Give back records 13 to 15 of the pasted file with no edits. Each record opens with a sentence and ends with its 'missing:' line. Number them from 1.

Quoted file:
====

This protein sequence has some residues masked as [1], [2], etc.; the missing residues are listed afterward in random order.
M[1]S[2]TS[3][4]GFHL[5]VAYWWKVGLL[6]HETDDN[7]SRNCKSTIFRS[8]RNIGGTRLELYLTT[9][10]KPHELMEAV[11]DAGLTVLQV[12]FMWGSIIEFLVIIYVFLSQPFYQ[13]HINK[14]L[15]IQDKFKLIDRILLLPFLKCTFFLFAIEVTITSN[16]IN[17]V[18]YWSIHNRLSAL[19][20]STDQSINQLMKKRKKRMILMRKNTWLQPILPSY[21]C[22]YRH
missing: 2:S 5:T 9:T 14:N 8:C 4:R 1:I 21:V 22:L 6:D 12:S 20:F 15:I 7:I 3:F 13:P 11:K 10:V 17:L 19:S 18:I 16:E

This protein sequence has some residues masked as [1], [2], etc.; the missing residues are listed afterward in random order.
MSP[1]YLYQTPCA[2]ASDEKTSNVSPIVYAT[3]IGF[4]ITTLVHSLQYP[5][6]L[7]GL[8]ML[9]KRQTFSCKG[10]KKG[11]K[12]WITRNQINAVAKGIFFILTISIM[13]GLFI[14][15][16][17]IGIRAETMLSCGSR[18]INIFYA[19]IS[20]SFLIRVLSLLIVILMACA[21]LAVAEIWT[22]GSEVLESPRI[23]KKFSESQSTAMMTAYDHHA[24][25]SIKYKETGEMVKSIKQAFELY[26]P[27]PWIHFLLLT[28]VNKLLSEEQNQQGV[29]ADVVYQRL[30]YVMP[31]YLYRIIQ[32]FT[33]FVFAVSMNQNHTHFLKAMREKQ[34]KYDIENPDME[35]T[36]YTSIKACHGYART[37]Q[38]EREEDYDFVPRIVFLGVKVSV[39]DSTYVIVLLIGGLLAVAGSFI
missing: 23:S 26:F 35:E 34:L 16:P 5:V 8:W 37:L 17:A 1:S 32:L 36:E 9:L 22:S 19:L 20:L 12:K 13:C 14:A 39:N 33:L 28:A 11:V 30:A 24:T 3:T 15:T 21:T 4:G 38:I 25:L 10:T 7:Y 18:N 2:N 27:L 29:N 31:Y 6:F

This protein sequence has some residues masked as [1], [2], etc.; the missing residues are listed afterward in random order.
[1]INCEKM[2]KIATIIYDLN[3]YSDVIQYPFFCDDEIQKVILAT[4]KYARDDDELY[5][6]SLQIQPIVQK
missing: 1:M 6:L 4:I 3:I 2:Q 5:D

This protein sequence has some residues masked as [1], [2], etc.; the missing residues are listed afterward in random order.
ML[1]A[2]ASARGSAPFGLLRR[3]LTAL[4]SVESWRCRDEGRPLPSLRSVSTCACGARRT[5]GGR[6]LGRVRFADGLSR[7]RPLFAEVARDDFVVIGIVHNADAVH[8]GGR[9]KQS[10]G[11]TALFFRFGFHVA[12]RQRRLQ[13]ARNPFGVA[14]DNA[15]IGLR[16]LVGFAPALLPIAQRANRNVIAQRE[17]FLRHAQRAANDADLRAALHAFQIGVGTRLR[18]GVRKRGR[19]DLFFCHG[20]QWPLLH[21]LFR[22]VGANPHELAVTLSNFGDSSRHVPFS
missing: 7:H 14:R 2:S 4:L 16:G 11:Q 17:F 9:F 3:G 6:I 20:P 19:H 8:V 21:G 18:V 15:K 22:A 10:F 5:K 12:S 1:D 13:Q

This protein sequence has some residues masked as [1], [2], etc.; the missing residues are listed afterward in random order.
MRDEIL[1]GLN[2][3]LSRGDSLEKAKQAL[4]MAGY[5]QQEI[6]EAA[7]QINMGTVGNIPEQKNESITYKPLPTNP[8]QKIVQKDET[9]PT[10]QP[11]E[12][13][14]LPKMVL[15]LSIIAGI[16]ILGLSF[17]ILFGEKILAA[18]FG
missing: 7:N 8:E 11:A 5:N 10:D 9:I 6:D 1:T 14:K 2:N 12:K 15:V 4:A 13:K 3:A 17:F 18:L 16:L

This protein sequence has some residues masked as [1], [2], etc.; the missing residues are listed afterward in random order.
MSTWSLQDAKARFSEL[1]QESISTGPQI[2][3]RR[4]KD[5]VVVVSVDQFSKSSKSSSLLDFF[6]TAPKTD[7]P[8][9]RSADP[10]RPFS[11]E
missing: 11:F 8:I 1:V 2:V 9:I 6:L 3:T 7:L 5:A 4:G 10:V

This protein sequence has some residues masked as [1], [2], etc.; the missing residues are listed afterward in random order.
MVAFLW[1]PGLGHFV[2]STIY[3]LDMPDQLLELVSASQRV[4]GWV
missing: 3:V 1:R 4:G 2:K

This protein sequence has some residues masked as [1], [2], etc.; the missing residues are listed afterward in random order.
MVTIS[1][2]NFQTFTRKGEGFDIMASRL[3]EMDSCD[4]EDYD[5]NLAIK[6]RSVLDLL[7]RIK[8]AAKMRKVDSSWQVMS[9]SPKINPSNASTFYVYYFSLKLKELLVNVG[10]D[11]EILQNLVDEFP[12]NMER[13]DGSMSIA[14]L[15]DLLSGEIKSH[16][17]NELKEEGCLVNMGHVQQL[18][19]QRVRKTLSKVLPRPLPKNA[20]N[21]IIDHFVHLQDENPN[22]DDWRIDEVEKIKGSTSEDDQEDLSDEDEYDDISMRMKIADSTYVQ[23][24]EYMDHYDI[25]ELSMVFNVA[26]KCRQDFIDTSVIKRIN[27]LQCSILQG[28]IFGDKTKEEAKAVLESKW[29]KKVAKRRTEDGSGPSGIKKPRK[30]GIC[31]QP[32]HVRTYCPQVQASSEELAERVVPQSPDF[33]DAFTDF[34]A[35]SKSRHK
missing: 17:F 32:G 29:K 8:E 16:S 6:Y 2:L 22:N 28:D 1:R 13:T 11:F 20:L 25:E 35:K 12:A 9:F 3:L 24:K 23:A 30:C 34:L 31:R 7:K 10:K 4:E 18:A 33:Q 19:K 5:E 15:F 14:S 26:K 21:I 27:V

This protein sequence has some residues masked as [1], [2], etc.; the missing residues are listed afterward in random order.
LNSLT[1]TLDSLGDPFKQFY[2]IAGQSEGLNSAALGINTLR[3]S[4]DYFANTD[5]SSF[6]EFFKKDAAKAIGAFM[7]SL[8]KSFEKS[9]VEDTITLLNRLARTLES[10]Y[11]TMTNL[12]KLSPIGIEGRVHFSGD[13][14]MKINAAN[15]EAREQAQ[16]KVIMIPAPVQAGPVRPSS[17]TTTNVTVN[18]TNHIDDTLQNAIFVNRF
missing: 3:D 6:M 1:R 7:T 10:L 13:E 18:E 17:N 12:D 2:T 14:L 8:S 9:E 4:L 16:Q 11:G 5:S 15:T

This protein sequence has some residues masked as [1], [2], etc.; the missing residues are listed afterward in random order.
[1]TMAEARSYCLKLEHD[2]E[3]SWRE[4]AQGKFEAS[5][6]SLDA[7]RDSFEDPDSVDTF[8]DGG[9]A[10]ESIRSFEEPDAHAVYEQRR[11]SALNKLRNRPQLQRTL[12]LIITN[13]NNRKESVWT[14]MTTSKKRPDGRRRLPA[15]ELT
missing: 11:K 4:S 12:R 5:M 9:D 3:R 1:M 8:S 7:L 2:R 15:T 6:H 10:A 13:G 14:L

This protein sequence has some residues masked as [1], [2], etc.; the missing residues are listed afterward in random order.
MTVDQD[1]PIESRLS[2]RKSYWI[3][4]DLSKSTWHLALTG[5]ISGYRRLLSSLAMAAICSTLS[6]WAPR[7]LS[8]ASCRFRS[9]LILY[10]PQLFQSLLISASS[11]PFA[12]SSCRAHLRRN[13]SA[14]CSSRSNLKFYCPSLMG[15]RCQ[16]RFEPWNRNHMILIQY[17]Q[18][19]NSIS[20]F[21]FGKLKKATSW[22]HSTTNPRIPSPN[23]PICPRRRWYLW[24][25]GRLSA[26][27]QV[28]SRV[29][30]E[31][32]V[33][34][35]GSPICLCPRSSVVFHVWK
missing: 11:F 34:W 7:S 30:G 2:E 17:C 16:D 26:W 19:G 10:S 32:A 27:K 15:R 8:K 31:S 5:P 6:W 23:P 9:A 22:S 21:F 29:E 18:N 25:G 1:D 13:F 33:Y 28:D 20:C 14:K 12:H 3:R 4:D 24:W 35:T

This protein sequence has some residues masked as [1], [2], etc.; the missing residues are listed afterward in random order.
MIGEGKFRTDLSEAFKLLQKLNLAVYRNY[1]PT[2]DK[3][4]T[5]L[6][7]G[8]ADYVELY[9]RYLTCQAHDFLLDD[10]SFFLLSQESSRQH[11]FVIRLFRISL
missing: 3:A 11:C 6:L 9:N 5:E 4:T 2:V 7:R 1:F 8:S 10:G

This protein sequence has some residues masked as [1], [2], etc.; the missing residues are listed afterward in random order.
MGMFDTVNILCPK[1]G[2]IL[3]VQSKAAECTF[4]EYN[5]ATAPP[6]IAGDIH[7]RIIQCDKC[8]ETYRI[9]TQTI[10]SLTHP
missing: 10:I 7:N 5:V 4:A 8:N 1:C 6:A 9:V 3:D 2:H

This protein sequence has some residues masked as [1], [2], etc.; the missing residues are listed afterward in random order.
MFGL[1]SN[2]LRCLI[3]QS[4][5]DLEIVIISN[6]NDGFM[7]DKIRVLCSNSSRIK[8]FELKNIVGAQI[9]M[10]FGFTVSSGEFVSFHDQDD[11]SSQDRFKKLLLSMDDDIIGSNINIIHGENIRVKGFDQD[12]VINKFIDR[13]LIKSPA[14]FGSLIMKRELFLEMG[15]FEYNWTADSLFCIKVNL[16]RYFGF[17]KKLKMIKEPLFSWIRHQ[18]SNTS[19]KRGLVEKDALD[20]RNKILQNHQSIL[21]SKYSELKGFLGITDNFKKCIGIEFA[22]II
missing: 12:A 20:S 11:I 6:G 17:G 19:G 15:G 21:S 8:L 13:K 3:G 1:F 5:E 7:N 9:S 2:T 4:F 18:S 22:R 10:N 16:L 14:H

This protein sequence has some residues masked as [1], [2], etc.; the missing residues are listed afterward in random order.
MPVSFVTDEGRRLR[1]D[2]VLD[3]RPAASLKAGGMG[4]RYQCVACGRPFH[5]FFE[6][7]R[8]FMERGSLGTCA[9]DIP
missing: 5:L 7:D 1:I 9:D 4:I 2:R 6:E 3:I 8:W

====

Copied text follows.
This protein sequence has some residues masked as [1], [2], etc.; the missing residues are listed afterward in random order.
MGMFDTVNILCPK[1]G[2]IL[3]VQSKAAECTF[4]EYN[5]ATAPP[6]IAGDIH[7]RIIQCDKC[8]ETYRI[9]TQTI[10]SLTHP
missing: 10:I 7:N 5:V 4:A 8:N 1:C 6:A 9:V 3:D 2:H

This protein sequence has some residues masked as [1], [2], etc.; the missing residues are listed afterward in random order.
MFGL[1]SN[2]LRCLI[3]QS[4][5]DLEIVIISN[6]NDGFM[7]DKIRVLCSNSSRIK[8]FELKNIVGAQI[9]M[10]FGFTVSSGEFVSFHDQDD[11]SSQDRFKKLLLSMDDDIIGSNINIIHGENIRVKGFDQD[12]VINKFIDR[13]LIKSPA[14]FGSLIMKRELFLEMG[15]FEYNWTADSLFCIKVNL[16]RYFGF[17]KKLKMIKEPLFSWIRHQ[18]SNTS[19]KRGLVEKDALD[20]RNKILQNHQSIL[21]SKYSELKGFLGITDNFKKCIGIEFA[22]II
missing: 12:A 20:S 11:I 6:G 17:G 19:G 15:G 21:S 8:L 13:K 3:G 1:F 5:E 7:N 9:S 2:T 4:F 18:S 22:R 10:N 16:L 14:H

This protein sequence has some residues masked as [1], [2], etc.; the missing residues are listed afterward in random order.
MPVSFVTDEGRRLR[1]D[2]VLD[3]RPAASLKAGGMG[4]RYQCVACGRPFH[5]FFE[6][7]R[8]FMERGSLGTCA[9]DIP
missing: 5:L 7:D 1:I 9:D 4:I 2:R 6:E 3:I 8:W